BenjaminXYZ Nov 9, 2006 12:50 PM

Also (I have to admit; as much as I like the Pentax K100), the Nikon D50 features better high ISO performance. If you will be shooting actions often, then the high ISO performance of the Nikon D50will be very important.

Based on reviews, the Pentax K100D (Sadly) is just below average in terms of overall speed &responsiveness for a consumer level dSLR camera.

I know that the Nikon D70s is a very fast dSLR (Based on review comments), so I am guessing that the Nikon D50 shouldn't be quite surprising.

Another important thing to take note of is battery performance. According to thereviews, the Pentax K100D only performs satisfactorily with the CR-V3 cells; other than that, it's battery performance leaves something to be desired.

I don't really know how good is the Nikon D50's battery performance, but I do know that the battery performance of the Nikon D70s is very good. (Once again according to the review test(s)) So this should give you what to expect of the Nikon D50. (The Nikon D70s can capture around2000 shotson a single charge of it's proprietary lithium-ion battery) The Pentax K100D was stated to be around 500 shots with good AA batteries.

Yapyap Nov 9, 2006 1:50 PM


Another important thing to take note of is battery performance. According to the reviews, the Pentax K100D only performs satisfactorily with the CR-V3 cells; other than that, it's battery performance leaves something to be desired.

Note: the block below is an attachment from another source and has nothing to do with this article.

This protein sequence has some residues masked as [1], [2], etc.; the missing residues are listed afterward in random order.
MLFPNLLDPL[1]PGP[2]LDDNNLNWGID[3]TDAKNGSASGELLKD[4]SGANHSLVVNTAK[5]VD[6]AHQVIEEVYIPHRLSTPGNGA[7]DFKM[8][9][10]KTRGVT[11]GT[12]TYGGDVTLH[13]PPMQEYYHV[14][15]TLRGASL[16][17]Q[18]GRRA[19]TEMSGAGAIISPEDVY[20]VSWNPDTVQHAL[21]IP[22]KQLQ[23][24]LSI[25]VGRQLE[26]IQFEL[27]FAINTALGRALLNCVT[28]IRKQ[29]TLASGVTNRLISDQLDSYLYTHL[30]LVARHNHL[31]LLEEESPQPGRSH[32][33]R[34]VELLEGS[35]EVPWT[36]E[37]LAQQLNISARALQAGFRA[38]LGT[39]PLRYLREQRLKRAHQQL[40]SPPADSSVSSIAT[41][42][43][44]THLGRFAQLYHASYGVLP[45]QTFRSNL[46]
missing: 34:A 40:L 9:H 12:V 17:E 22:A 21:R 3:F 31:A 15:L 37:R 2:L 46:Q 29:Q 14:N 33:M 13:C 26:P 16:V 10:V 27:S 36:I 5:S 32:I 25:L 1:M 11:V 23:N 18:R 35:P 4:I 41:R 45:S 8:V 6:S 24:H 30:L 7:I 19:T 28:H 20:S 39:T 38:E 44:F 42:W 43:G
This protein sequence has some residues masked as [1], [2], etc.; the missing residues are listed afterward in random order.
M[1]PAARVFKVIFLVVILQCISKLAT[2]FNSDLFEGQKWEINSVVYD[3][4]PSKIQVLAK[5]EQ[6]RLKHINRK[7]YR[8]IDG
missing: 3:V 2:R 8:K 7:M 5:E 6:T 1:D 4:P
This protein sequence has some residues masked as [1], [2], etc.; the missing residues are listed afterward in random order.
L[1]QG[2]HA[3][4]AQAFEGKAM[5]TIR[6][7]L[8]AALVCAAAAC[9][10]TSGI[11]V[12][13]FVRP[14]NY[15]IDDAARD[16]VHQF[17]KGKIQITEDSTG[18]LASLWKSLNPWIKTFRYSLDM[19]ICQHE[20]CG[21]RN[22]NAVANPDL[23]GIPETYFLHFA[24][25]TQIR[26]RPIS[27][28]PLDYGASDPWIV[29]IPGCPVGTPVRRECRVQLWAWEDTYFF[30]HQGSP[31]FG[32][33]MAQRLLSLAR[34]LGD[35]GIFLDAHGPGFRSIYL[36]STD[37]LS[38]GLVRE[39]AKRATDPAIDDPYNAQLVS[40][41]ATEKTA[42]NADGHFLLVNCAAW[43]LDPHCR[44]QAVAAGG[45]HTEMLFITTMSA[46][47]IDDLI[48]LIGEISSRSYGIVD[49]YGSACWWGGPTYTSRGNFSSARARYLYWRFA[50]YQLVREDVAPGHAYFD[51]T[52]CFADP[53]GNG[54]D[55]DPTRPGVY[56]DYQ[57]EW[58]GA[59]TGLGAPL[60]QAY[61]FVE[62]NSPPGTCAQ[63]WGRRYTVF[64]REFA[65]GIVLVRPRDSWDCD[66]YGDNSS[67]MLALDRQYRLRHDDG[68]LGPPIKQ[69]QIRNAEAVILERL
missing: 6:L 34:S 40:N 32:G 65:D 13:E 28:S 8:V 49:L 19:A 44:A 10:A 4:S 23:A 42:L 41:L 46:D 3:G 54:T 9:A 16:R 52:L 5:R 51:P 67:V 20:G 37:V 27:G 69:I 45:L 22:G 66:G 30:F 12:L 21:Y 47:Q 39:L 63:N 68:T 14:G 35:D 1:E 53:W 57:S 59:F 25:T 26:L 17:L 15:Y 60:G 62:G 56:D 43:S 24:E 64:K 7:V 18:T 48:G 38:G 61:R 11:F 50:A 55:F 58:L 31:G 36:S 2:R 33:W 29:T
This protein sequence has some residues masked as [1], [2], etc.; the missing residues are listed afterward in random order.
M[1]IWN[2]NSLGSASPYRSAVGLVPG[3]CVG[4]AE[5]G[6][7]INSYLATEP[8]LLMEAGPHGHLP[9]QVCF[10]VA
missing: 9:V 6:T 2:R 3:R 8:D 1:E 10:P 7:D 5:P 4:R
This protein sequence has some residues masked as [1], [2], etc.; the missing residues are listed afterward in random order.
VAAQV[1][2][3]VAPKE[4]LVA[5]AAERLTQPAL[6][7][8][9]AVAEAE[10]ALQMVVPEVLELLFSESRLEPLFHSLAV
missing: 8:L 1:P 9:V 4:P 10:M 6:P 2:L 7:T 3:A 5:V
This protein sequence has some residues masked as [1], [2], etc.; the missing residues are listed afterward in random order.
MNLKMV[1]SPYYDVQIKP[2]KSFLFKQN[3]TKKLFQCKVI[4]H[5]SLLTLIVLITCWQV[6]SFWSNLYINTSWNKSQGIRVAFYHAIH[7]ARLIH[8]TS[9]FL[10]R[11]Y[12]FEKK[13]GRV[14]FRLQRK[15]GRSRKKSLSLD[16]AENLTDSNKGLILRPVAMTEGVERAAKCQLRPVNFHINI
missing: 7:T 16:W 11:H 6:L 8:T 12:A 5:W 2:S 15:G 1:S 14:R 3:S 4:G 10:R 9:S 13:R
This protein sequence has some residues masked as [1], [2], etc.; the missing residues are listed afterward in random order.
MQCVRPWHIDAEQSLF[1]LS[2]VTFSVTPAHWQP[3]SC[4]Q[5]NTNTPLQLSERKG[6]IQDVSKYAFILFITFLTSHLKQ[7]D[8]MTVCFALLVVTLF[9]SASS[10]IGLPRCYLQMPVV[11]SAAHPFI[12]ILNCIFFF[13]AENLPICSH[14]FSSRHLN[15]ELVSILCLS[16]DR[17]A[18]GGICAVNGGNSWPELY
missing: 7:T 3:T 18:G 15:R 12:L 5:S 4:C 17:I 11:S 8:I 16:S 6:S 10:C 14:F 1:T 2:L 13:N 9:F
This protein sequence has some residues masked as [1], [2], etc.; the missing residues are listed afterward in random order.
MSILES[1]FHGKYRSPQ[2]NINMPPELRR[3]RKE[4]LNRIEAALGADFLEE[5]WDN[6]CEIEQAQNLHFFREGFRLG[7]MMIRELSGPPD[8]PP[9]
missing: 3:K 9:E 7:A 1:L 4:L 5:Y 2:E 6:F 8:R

I've taken about 1000 pics with my K100D during about a month on the same set of four rechargeable AA batteries (Panasonic 2600 mAH) and the battery indicator is still showing full. I've also used the LCD a lot to review pics and fiddle with settings, as I'm just learning to know it, and taken a few pics with the onboard flash. Plus the shake reduction has been on all the time. So while I have no way to compare it with other DSLRs, it doesn't seem too bad really.

(The camera actually lasted for about 150 shots (some with flash, LCD used to review every picture) with the provided non-rechargeable AA batteries, and allowed me to use all features fully, so that's not really too bad either IMHO - at least I know that option is there, should I ever need it.)

As for focusing speed... it does hunt a bit in lower light, more than I expected. (I don't tend to use the flash for autofocus assist though - I think it's far better if one allows that.) It's still not too bad though, and seems generally precise once it locks. The shake reduction is lovely though, as I've got pretty decent (the level of "decent" is a matter of expectations and taste of course!) photos handheld at 50-55mm at 1/4...1/5 seconds - with a relatively cheap, unstabilised lens (the Pentax DA 50-200mm).

BenjaminXYZ Nov 9, 2006 2:35 PM

If you could manage 1000 shots with the Pentax K100D on a single charge of it's AA batteries, thenI'll say thataloneleaves out the battery performance factor already! :-)

However, as forspeed and (or) responsiveness issues, I alsogot fromthe reviews that the continuous shooting of the Pentax K100D is slow.

I know that the Nikon D70s have a really steady and fast continuous shooting performance; the Nikon D50's is just slightly slower than it.

For the Pentax K100D to be able to get in 100+ shots with a normal set ofAA batteries certainly sounds great! (Reviews state 50+!)